Length 13.7-17.9 cm (including 7cm tail), Weight 10-20 g. In North America this is the largest shrew in the genus Sorex. Fur (pelage) is a velvety dark-brown to black, only slightly paler on the ventral area than on the dorsal area; more brownish in summer than winter. The dark brown tail is uni-coloured. The pelage has a dual ability to repel water while trapping a layer of air. This acts as an insulation layer reducing heat loss by 50% while swimming (critical as most shrew species have a high metabolic rate and can stress from energy loss quickly). The skull is large with a ventrally curved rostrum (area where the snout extends from the top of the skull) and holds 32 teeth. As their name implies, Pacific Water Shrew are excellent swimmers. Air bubbles trapped beneath the unique fringe hairs of the front and hind feet provide enough buoyancy to enable them to run on the surface of the water for up to 5 seconds.
BC Conservation Data Centre. 2015. [Internet] [Updated December 2009] Conservation Status Report: Sorex bendirii. BC MoE. - BC Conservation Data Centre. 2015. [Internet] Species Summary: Sorex bendirii. BC Ministry of Environment. Catania Kenneth C. et al. 2008. [Internet]. Water shrews detect movement, shape, and smell to find prey underwater. Proceedings of The National Academy of Sciences of the USA. PNAS vol. 105 no. 2 pp. 571–576. - BC Ministry of Water, Land and Air Protection. 2004. [internet] Accounts and Measures for Managing Identified Wildlife. Version 2004. Biodiversity Branch, Identified Wildlife Management Strategy, Victoria, BC. COSEWIC. 2006. [Internet] COSEWIC assessment and update status report on the Pacific water shrew Sorex bendirii in Canada. Committee on the Status of Endangered Wildlife in Canada. Ottawa. vi + 28 pp. - Craig, Vanessa and Ross Vennesland. 2010. [draft] Best Management Practices Guidelines for the Pacific Water Shrew in Urban and Rural Areas. Prepared for the BC Ministry of Environment. Victoria (BC). - Craig, Vanessa. 2007. [Internet] Habitat Suitability/Capability Modeling for Pacific Water Shrew. Prepared for the BC Ministry of Environment Surrey (BC). - Craig, Vanessa. 2007. [Internet] Species Account and Preliminary Habitat Ratings for Pacific Water Shrew (Sorex bendirii) Using TEM Data v. 2. Prepared for the BC Ministry of Environment Surrey (BC). - Environment Canada. 2014. Recovery Strategy for the Pacific Water Shrew (Sorex bendirii) in Canada. Species at Risk Act Recovery Strategy Series. Environment Canada, Ottawa. 35 pp. + Appendix. - Proulx, Gilbert et al. 2003. A Field Guide to Species at Risk in the Coast Forest Region of British Columbia. Published by International Forest Products and BC Ministry of Environment. Victoria (BC). Welstead, Kym, and Ross Vennesland. 2006. [Internet] Fish Traps Threaten Pacific Water Shrew Recovery. Streamline Watershed Management Bulletin Vol. 9/No. 2 Spring 2006. - Zuleta, G.A. and C. Galindo-Leal. 1994. Distribution and Abundance of Four Species of Small Mammals at Risk in a Fragmented Landscape. Ministry of Environment, lands and Parks Wildlife Working Report No. WR-64.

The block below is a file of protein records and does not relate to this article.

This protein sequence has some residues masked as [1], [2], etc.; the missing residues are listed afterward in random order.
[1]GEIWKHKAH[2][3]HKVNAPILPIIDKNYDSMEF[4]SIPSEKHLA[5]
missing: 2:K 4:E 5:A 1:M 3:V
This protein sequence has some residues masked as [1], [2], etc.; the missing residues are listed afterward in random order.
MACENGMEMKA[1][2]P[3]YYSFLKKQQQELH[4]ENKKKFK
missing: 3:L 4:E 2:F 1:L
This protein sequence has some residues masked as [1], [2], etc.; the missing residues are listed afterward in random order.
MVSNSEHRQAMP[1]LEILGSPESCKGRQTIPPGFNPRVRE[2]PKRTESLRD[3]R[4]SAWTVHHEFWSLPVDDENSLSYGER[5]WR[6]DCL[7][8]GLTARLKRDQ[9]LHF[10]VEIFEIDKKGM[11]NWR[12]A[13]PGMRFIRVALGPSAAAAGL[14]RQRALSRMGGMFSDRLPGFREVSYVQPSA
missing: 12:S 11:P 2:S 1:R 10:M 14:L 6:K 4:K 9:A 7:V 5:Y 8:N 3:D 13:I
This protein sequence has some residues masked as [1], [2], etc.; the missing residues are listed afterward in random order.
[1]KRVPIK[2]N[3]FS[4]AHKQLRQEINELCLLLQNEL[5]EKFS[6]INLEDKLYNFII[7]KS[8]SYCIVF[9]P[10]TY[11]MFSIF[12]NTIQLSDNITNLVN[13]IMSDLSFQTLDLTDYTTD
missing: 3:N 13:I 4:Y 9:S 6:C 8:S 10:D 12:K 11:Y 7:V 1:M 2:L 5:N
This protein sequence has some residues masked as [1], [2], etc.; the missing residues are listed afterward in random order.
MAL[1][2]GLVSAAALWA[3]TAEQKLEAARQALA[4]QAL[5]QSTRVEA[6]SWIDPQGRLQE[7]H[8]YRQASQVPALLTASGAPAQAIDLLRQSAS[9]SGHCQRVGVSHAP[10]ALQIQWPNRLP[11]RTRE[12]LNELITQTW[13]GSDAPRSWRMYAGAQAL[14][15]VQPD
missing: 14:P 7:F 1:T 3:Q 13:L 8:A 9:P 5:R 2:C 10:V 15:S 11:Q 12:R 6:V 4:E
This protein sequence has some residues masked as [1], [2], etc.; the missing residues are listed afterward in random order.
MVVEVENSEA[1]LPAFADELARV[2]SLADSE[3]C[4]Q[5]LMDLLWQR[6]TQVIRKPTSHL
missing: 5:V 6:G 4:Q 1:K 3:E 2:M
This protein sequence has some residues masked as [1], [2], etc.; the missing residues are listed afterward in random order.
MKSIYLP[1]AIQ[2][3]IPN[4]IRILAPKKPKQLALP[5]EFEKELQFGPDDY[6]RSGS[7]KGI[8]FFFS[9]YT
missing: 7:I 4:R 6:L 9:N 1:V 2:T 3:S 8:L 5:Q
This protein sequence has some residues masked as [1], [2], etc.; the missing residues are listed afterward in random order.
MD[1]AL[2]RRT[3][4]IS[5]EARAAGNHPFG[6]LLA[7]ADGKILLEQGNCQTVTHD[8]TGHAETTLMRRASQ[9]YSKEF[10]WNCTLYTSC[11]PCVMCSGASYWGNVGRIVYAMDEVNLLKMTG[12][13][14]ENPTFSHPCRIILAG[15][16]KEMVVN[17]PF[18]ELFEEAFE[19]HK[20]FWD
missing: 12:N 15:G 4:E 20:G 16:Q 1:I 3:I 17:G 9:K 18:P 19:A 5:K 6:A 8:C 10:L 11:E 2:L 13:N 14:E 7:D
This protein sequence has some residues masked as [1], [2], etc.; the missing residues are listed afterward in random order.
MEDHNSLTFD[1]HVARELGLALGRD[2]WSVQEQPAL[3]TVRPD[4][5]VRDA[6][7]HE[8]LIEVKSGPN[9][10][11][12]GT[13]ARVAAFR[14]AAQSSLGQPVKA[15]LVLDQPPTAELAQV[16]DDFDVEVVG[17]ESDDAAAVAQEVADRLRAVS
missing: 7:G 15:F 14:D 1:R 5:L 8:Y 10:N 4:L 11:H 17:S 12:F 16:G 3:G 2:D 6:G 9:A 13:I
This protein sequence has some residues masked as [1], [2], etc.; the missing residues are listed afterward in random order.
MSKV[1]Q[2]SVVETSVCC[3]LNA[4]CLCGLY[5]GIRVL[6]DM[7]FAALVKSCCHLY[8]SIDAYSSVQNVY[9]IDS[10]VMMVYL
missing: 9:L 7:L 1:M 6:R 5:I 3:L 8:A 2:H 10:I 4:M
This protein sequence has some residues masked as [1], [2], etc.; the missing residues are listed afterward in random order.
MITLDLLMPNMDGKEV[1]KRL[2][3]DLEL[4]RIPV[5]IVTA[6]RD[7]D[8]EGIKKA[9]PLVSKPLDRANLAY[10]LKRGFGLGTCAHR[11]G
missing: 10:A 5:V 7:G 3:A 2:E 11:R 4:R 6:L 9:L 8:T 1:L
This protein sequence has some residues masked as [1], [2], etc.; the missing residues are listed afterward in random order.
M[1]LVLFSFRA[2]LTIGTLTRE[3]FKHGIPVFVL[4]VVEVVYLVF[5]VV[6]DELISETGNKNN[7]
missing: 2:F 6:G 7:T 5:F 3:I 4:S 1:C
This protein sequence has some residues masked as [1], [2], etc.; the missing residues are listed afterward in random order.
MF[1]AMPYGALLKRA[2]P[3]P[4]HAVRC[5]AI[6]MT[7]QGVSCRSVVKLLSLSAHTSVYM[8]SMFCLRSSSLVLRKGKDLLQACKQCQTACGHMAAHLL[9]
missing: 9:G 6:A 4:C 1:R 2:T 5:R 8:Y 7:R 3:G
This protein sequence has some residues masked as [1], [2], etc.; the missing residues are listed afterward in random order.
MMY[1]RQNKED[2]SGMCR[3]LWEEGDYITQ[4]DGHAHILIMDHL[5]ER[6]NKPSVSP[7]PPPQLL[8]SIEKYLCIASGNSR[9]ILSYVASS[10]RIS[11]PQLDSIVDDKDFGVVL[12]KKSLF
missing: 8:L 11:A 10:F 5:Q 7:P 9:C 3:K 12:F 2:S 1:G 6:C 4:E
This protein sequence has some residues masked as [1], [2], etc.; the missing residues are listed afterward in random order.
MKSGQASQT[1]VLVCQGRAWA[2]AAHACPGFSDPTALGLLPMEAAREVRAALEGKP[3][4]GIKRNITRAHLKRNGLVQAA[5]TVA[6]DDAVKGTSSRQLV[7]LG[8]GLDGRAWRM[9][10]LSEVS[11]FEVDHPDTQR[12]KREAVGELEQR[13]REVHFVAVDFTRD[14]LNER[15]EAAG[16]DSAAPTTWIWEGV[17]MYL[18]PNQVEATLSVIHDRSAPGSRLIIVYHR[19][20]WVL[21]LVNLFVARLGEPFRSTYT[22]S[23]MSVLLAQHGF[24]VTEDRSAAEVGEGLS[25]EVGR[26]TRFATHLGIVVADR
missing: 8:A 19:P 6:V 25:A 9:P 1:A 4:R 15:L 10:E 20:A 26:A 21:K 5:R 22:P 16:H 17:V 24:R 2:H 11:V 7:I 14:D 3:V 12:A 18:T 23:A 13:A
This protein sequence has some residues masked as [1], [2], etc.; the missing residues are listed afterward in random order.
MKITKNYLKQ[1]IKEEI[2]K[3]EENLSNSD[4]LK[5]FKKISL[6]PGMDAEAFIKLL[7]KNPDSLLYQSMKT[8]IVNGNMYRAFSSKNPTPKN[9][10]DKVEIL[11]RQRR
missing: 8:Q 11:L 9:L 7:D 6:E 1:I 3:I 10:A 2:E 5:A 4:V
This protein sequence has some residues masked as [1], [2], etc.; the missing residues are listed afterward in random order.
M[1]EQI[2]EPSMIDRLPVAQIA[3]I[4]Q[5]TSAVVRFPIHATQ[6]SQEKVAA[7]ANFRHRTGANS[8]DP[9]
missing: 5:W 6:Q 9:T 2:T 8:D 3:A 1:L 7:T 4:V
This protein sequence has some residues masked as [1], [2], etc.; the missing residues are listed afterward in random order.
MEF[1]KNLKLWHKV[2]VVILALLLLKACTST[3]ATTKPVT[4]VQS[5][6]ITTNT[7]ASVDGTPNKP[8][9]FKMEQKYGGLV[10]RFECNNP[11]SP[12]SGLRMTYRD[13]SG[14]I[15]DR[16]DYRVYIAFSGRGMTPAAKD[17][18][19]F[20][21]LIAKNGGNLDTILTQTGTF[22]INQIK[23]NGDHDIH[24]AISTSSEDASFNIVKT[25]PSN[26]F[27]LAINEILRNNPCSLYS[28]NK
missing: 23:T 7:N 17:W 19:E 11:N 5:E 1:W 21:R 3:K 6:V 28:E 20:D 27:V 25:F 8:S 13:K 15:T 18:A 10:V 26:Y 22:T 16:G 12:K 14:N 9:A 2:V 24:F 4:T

Species Profile prepared by: Pamela Zevit with Kym Welstead (FLNRO) for the South Coast Conservation Program (SCCP) in partnership with: International Forest Products (Interfor), Capacity Forestry (CapFor). Funding was made possible through the Sustainable Forestry Initiative (SFI): http://www.sfiprogram.org/
Updated and revised by: Isabelle Houde, RPBio in consultation with the SCCP. Part of the National Conservation Plan, this project was undertaken with the financial support of the Government of Canada. Dans le cadre du Plan de Conservation National, ce projet a été réalisé avec l’appui financier du Gouvernement du Canada.
Every effort has been made to ensure content accuracy. Comments or corrections should be directed to the South Coast Conservation Program: email@example.com. Content updated March 2015.
Image Credits: Pacific Water Shrew: Denis Knopp, Pacific Water Shrew hind foot: Mike McArthur, American Water Shrew:Chris Lee, Habitat: Pamela Zevit. Only images sourced from “creative commons” sources (e.g. Wikipedia, Flickr, U.S.Government) can be used without permission and for non-commercial purposes only. All other images have been contributed for use by the SCCP and its partners/funders only.